Antarctic fish's blood has antifreeze

Antarctic fish species that are free to walk in seawater below 0 ° C are due to their anticoagulant glycoprotein in their blood.

Picture 1 of Antarctic fish's blood has antifreeze

Antarctic cod fish . (Source: Internet)

The report of the University of Bochum, Germany on August 23, said the latest research by scientists has decoded the anticoagulant mechanism of glycoprotein.

Scientists at Bochum University have collaborated with US colleagues to study the anticoagulant glycoprotein in the blood of Antarctic cod and discovered, the glycoprotein plays a role of hydration for water molecules, Thereby it is possible to prevent the ice of liquefaction, moreover this role is also shown more clearly when in low temperature environment.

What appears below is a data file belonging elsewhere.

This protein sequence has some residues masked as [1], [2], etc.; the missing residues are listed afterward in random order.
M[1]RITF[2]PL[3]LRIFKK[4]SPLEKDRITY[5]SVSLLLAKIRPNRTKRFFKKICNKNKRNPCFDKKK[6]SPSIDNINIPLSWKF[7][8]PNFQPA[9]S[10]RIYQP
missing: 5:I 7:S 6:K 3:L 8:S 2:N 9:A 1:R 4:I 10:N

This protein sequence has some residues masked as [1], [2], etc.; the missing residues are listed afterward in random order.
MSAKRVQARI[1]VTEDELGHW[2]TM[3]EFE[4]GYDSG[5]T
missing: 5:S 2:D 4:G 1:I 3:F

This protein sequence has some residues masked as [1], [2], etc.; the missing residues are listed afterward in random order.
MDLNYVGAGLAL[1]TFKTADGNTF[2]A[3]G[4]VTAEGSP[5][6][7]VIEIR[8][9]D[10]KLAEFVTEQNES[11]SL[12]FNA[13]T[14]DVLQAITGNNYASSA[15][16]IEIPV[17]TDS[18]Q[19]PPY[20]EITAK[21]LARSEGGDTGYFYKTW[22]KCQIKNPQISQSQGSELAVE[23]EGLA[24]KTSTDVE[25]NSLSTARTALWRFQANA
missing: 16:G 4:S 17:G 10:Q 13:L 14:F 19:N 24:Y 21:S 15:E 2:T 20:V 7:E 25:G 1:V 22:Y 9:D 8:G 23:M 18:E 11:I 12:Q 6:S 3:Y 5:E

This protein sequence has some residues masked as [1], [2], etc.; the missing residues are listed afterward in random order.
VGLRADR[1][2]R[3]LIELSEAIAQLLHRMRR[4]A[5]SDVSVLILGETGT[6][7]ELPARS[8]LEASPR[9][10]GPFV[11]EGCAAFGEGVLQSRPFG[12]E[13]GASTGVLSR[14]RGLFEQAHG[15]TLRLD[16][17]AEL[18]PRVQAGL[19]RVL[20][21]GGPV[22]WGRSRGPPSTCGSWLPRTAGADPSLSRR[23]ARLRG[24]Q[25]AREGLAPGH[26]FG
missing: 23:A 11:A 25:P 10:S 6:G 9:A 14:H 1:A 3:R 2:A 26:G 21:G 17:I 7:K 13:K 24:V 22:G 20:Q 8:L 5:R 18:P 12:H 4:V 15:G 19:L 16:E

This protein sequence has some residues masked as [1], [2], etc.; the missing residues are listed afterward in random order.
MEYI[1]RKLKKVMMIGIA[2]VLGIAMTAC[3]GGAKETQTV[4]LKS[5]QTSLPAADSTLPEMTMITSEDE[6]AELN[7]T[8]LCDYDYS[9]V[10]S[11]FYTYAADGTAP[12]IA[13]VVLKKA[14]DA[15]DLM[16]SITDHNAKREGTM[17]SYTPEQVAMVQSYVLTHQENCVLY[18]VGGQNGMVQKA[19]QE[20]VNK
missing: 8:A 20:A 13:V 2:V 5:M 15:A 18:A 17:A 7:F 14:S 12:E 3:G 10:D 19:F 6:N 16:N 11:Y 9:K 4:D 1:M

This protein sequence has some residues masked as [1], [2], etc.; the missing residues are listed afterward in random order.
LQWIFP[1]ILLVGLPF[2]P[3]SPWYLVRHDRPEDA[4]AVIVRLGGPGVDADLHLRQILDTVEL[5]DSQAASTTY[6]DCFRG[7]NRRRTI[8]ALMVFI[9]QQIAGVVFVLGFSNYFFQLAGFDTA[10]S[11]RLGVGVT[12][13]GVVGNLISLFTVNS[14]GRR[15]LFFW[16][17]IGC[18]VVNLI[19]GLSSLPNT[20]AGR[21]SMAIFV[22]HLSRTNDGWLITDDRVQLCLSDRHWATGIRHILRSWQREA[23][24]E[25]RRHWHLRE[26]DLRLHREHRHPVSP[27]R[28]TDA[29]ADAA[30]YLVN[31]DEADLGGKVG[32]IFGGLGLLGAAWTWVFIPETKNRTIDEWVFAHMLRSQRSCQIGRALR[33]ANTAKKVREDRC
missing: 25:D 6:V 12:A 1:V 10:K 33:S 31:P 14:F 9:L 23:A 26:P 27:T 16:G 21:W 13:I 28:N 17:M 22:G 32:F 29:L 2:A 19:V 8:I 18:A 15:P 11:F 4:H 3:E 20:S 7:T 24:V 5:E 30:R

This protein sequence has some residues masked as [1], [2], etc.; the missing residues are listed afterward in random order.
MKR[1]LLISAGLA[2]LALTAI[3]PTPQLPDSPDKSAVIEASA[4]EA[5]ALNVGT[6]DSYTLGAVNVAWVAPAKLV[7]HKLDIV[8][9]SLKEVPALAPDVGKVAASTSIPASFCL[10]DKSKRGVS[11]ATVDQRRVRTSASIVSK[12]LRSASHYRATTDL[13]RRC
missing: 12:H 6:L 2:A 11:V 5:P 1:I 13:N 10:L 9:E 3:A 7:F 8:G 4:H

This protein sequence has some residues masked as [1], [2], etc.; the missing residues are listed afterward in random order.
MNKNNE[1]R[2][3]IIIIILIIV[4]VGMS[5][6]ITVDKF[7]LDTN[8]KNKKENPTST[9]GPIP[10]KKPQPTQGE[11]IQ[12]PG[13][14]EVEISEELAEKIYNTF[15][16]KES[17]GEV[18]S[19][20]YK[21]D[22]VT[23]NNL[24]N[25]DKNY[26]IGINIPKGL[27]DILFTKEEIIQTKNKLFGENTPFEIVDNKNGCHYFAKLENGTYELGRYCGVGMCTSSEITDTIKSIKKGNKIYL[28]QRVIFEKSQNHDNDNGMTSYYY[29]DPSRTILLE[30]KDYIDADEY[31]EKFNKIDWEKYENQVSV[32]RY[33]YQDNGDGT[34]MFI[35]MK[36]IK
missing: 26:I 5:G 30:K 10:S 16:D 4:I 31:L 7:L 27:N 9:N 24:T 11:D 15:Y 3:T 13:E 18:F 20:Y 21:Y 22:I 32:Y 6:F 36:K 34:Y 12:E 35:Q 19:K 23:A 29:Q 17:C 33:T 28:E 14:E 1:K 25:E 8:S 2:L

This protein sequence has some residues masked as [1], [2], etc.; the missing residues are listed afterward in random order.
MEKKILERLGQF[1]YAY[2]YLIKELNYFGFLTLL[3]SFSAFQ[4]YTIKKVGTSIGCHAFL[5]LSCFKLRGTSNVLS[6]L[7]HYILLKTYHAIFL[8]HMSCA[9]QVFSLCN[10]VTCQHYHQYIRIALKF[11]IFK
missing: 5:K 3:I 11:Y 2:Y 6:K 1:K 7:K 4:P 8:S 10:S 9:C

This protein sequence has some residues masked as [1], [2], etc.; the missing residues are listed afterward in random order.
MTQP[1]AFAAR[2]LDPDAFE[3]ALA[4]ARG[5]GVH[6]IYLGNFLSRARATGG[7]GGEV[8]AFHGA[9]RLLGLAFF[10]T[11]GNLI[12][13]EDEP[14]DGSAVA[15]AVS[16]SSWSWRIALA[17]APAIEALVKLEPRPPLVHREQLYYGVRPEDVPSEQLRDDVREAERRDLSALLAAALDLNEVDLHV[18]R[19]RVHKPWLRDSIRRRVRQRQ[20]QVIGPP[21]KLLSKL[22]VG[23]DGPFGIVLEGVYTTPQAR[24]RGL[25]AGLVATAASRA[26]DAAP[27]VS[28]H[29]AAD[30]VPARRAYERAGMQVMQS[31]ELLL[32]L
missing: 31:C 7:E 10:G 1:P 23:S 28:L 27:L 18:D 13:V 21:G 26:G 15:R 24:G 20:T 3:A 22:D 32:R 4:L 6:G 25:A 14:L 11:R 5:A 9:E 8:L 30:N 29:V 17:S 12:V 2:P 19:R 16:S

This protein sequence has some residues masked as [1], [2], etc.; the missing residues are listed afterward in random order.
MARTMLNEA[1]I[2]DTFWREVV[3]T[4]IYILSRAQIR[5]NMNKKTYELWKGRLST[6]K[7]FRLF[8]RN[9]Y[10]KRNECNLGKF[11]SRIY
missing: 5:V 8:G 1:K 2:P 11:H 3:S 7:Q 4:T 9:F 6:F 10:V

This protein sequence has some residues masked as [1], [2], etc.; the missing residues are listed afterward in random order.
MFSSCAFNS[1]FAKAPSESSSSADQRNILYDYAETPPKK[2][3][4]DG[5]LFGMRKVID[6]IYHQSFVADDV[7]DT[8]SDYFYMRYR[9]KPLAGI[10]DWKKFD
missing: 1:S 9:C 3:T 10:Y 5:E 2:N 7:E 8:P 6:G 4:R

Scientists have observed the movement of anticoagulants glycoprotein and water molecules. Under normal circumstances, water molecules will be unstable and 'volatile' not according to the rules. However, in case of anticoagulant glycoprotein, water molecules will be stable and 'fluctuate' according to the law.

Normally, the blood of fish will freeze at a negative temperature of 0.9 o C. However, because salt reduces the freezing point of seawater, so the seawater in Antarctica usually freezes at minus 4 o C. .

Based on the special anticoagulant effect of glycoprotein, Antarctic fish can freely travel in low temperature environments.